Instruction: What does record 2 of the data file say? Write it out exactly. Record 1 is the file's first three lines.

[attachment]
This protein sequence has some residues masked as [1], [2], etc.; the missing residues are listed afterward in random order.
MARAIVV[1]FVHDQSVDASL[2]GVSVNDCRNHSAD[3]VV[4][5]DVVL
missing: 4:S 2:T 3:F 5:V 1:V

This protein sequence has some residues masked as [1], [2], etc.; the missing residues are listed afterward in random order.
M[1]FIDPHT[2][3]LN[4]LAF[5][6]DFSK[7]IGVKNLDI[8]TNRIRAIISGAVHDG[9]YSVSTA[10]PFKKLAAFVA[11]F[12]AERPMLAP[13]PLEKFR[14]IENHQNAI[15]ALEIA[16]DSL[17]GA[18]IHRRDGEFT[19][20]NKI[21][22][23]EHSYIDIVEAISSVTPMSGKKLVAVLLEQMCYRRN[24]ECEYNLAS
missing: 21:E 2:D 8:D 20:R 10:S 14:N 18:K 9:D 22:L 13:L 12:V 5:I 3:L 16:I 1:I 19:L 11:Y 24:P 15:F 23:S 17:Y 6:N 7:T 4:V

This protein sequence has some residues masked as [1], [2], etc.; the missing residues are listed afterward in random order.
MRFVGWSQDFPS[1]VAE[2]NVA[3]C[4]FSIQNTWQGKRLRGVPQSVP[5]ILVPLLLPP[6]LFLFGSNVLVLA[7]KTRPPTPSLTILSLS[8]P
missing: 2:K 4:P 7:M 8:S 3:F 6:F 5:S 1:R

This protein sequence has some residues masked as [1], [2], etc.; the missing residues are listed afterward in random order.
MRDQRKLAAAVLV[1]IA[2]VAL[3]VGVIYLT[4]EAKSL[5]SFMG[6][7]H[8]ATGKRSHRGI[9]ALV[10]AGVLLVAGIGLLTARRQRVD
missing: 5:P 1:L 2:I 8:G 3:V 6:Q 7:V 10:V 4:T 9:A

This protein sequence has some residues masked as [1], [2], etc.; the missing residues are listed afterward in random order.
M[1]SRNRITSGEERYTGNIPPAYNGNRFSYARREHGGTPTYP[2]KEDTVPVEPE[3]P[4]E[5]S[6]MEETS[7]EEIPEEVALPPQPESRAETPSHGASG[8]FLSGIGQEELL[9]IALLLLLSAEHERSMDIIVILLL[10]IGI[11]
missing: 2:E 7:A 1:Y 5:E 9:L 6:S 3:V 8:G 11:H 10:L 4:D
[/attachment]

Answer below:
This protein sequence has some residues masked as [1], [2], etc.; the missing residues are listed afterward in random order.
M[1]FIDPHT[2][3]LN[4]LAF[5][6]DFSK[7]IGVKNLDI[8]TNRIRAIISGAVHDG[9]YSVSTA[10]PFKKLAAFVA[11]F[12]AERPMLAP[13]PLEKFR[14]IENHQNAI[15]ALEIA[16]DSL[17]GA[18]IHRRDGEFT[19][20]NKI[21][22][23]EHSYIDIVEAISSVTPMSGKKLVAVLLEQMCYRRN[24]ECEYNLAS
missing: 21:E 2:D 8:D 20:R 10:S 14:N 18:K 9:D 22:L 13:L 12:V 5:I 3:L 16:I 1:I 19:L 11:Y 24:P 15:F 23:S 17:Y 6:N 7:T 4:V